NEWS8 November 2022

Data adequacy with EU ‘high priority’ for UK government

Brexit Features GDPR Privacy Public Sector UK

UK – The UK government will prioritise data adequacy with the European Union in its upcoming reforms to data protection and is “confident” any new proposals will not put the agreement at risk, a Westminster eforum policy conference has heard.

UK and EU flags outside the Palace of Westminster

Owen Rowland, deputy director, domestic data protection policy, at the Department for Digital, Culture, Media and Sport (DCMS), told the conference last week, which focused on UK data reform, that retaining adequacy was a “high priority”.

Rowland said that the new data protection and digital information bill, which is currently being redrafted, will be released relatively soon and was looking at introducing a “business and consumer friendly data protection system”.

The EU was being kept up-to-date on progress, Rowland explained, and said there were no “red lights flashing” with regards to the proposed reforms to UK data protection legislation.

“We will continue to approach our relationship with them as sovereign equals, and we are really keen to keep them updated on our future plans,” he said.

“We are confident we are taking a considered and careful approach while making it ambitious in ways we can make the regime more pro-growth and innovation friendly.”

A data adequacy deal between the UK and EU, which aims to ease movement of data between the two entities, was agreed last year after the completion of Brexit negotiations.

However, the European Commission introduced a ‘sunset clause’ that could mean the adequacy agreement ceases after four years if the UK does not maintain an adequate level of data protection.

Reforms to UK data protection law were due to have been introduced into parliament in September this year, but have been held back to allow the new government time to assess the proposals.

At an earlier panel session at the Westminster conference, Mariano Delli-Santi, legal and policy officer at the Open Rights Group, said that proposed changes in the previous bill were “so disruptive” that “there is no realistic scenario where this law is implemented and the adequacy agreement is maintained”.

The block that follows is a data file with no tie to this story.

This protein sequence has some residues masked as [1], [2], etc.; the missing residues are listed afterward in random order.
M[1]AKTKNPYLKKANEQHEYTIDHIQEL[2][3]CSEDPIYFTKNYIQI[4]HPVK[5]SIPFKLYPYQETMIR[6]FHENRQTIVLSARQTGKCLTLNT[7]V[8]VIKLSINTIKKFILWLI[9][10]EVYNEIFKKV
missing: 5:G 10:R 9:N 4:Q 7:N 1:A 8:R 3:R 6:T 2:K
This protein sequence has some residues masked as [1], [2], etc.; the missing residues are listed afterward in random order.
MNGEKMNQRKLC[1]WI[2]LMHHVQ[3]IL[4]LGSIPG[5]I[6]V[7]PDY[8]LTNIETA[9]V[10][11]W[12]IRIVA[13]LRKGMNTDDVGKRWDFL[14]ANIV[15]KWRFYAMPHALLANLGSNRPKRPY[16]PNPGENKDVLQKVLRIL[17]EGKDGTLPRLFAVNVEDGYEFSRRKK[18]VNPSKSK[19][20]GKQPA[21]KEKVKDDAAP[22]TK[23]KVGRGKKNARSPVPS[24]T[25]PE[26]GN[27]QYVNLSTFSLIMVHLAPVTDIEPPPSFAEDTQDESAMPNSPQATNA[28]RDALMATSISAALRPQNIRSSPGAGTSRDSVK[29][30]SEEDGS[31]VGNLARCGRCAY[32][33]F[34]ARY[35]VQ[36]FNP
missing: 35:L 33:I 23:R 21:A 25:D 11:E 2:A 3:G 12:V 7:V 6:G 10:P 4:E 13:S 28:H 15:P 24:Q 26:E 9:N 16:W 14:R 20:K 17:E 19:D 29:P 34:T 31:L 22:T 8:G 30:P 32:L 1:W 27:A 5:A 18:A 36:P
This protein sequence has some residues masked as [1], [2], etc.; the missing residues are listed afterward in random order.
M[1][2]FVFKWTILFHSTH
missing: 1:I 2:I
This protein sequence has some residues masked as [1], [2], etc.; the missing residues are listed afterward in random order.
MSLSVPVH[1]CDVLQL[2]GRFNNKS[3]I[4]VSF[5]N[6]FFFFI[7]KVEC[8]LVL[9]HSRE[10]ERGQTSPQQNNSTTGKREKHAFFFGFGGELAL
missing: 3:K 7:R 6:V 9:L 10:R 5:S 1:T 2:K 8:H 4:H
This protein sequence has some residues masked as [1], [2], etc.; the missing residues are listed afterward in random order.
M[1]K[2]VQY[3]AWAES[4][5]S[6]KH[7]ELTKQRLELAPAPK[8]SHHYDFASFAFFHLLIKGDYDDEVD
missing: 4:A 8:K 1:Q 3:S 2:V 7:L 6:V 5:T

He said one of the main reasons was the bill allowed the secretary of state to decide what is legitimate or not legitimate use of data “arbitrarily, and regardless of the impact this has on data subjects”.

“This is simply not going to be compatible with the concept of European data protection law,” Delli-Santi added. “Most importantly, it does not even provide the legal clarity you are looking for.”

Other speakers highlighted the importance of data adequacy. Chris Combemale, chief executive at the Data & Marketing Association (DMA), said: “Maintaining adequacy with the EU is the number one imperative. Any loss of adequacy is an anti-growth measure.”

He added that he felt that greater certainty in how to apply the General Data Protection Regulation (GDPR) legitimate interest provisions would be welcome.

“There are not flaws in the way it was written by the EU,” Combemale added. “There have been flaws in the way it has been interpreted and implemented in the UK. Some of the changes we have recommended will give greater clarity to marketers across the country.”

Julian David, chief executive at Tech UK, said he thought the data protection reforms  were “well thought out” and the “right balance”.

“We think the opportunity to improve on the European legislation is something that should be grasped,” he added, although he warned that losing EU adequacy would cost business £1.5bn, due to people not transferring data as they are worried about the situation.

However, David said the bill could be improved, including providing greater clarity and certainty around using data, with some businesses unsure about the dividing lines between what can and cannot be processed.

Automated decision-making also needed to be covered in the data protection reforms, David added, or the law risks being outstripped by technological developments.

“We think now is the time to take the steps to make sure the law will be able to keep up with technological development, such as the rise of artificial intelligence and automation,” David said. “We can not only get the right system for the UK, but also influence abroad.”

Martin Kelly, senior legal counsel at Mastercard, said: “Any reforms should maintain a global trust in UK privacy laws. Maintaining EU adequacy is really important for organisations operating in the UK.

“That’s not to say we can’t have changes. It is good to keep data protection regulation under review, because technology develops and different approaches to data develop. The European Commission would expect us to keep our data legislation under review.”